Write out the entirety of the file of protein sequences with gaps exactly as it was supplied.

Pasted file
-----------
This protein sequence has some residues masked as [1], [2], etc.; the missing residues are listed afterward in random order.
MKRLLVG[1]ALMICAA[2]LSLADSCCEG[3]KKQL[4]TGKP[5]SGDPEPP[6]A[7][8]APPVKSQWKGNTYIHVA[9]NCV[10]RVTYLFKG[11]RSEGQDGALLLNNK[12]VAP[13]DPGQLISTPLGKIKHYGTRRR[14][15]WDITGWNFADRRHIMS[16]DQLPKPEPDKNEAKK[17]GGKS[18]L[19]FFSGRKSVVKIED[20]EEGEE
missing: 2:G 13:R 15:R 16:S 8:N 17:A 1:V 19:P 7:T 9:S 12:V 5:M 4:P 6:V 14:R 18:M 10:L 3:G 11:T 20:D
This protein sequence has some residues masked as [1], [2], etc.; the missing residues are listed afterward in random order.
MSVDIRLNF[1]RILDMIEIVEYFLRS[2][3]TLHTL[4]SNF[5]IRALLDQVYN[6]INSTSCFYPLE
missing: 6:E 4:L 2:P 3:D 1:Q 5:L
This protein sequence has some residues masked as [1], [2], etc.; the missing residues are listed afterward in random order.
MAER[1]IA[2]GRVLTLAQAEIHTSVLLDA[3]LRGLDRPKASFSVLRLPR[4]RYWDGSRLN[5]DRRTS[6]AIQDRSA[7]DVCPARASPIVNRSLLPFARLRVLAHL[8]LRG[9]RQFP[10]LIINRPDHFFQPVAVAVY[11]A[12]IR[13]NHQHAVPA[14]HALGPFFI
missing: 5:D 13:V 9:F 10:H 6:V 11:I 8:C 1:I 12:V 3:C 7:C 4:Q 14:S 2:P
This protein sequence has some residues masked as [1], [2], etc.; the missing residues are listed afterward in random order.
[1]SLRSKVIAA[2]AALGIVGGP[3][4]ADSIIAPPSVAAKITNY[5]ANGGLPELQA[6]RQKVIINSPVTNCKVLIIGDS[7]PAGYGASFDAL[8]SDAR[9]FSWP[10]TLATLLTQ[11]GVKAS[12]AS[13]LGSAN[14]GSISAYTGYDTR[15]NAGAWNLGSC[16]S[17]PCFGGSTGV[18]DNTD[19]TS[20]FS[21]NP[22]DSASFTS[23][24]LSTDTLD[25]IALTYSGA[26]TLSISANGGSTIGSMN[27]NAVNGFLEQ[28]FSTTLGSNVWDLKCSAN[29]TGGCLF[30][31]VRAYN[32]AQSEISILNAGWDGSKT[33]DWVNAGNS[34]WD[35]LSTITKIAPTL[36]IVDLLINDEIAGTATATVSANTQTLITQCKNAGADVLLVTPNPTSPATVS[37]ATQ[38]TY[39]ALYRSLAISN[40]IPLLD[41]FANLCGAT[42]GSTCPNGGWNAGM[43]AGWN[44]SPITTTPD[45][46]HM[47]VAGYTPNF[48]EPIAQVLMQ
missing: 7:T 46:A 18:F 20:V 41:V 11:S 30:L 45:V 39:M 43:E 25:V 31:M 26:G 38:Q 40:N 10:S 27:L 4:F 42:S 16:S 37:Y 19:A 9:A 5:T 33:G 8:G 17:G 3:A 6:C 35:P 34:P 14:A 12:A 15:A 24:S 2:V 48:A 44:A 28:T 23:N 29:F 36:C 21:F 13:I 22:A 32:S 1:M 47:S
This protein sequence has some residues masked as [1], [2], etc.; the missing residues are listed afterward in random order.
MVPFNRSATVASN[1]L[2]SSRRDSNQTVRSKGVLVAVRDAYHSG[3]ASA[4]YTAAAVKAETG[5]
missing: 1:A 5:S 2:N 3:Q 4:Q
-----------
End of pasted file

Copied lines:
This protein sequence has some residues masked as [1], [2], etc.; the missing residues are listed afterward in random order.
MKRLLVG[1]ALMICAA[2]LSLADSCCEG[3]KKQL[4]TGKP[5]SGDPEPP[6]A[7][8]APPVKSQWKGNTYIHVA[9]NCV[10]RVTYLFKG[11]RSEGQDGALLLNNK[12]VAP[13]DPGQLISTPLGKIKHYGTRRR[14][15]WDITGWNFADRRHIMS[16]DQLPKPEPDKNEAKK[17]GGKS[18]L[19]FFSGRKSVVKIED[20]EEGEE
missing: 2:G 13:R 15:R 16:S 8:N 17:A 1:V 19:P 7:T 9:S 12:V 5:M 4:P 6:V 14:R 18:M 10:L 3:G 11:T 20:D
This protein sequence has some residues masked as [1], [2], etc.; the missing residues are listed afterward in random order.
MSVDIRLNF[1]RILDMIEIVEYFLRS[2][3]TLHTL[4]SNF[5]IRALLDQVYN[6]INSTSCFYPLE
missing: 6:E 4:L 2:P 3:D 1:Q 5:L
This protein sequence has some residues masked as [1], [2], etc.; the missing residues are listed afterward in random order.
MAER[1]IA[2]GRVLTLAQAEIHTSVLLDA[3]LRGLDRPKASFSVLRLPR[4]RYWDGSRLN[5]DRRTS[6]AIQDRSA[7]DVCPARASPIVNRSLLPFARLRVLAHL[8]LRG[9]RQFP[10]LIINRPDHFFQPVAVAVY[11]A[12]IR[13]NHQHAVPA[14]HALGPFFI
missing: 5:D 13:V 9:F 10:H 6:V 11:I 8:C 1:I 12:V 3:C 7:C 4:Q 14:S 2:P
This protein sequence has some residues masked as [1], [2], etc.; the missing residues are listed afterward in random order.
[1]SLRSKVIAA[2]AALGIVGGP[3][4]ADSIIAPPSVAAKITNY[5]ANGGLPELQA[6]RQKVIINSPVTNCKVLIIGDS[7]PAGYGASFDAL[8]SDAR[9]FSWP[10]TLATLLTQ[11]GVKAS[12]AS[13]LGSAN[14]GSISAYTGYDTR[15]NAGAWNLGSC[16]S[17]PCFGGSTGV[18]DNTD[19]TS[20]FS[21]NP[22]DSASFTS[23][24]LSTDTLD[25]IALTYSGA[26]TLSISANGGSTIGSMN[27]NAVNGFLEQ[28]FSTTLGSNVWDLKCSAN[29]TGGCLF[30][31]VRAYN[32]AQSEISILNAGWDGSKT[33]DWVNAGNS[34]WD[35]LSTITKIAPTL[36]IVDLLINDEIAGTATATVSANTQTLITQCKNAGADVLLVTPNPTSPATVS[37]ATQ[38]TY[39]ALYRSLAISN[40]IPLLD[41]FANLCGAT[42]GSTCPNGGWNAGM[43]AGWN[44]SPITTTPD[45][46]HM[47]VAGYTPNF[48]EPIAQVLMQ
missing: 7:T 46:A 18:F 20:V 41:V 11:S 30:L 45:V 39:M 43:E 25:V 31:M 26:G 38:Q 40:N 10:S 27:L 4:F 42:S 16:S 37:Y 19:A 9:A 5:T 33:G 8:G 17:G 3:A 6:C 35:P 34:P 14:A 12:A 15:A 24:S 2:V 48:A 44:A 28:T 23:N 29:F 36:C 21:F 13:I 22:A 32:S 1:M 47:S
This protein sequence has some residues masked as [1], [2], etc.; the missing residues are listed afterward in random order.
MVPFNRSATVASN[1]L[2]SSRRDSNQTVRSKGVLVAVRDAYHSG[3]ASA[4]YTAAAVKAETG[5]
missing: 1:A 5:S 2:N 3:Q 4:Q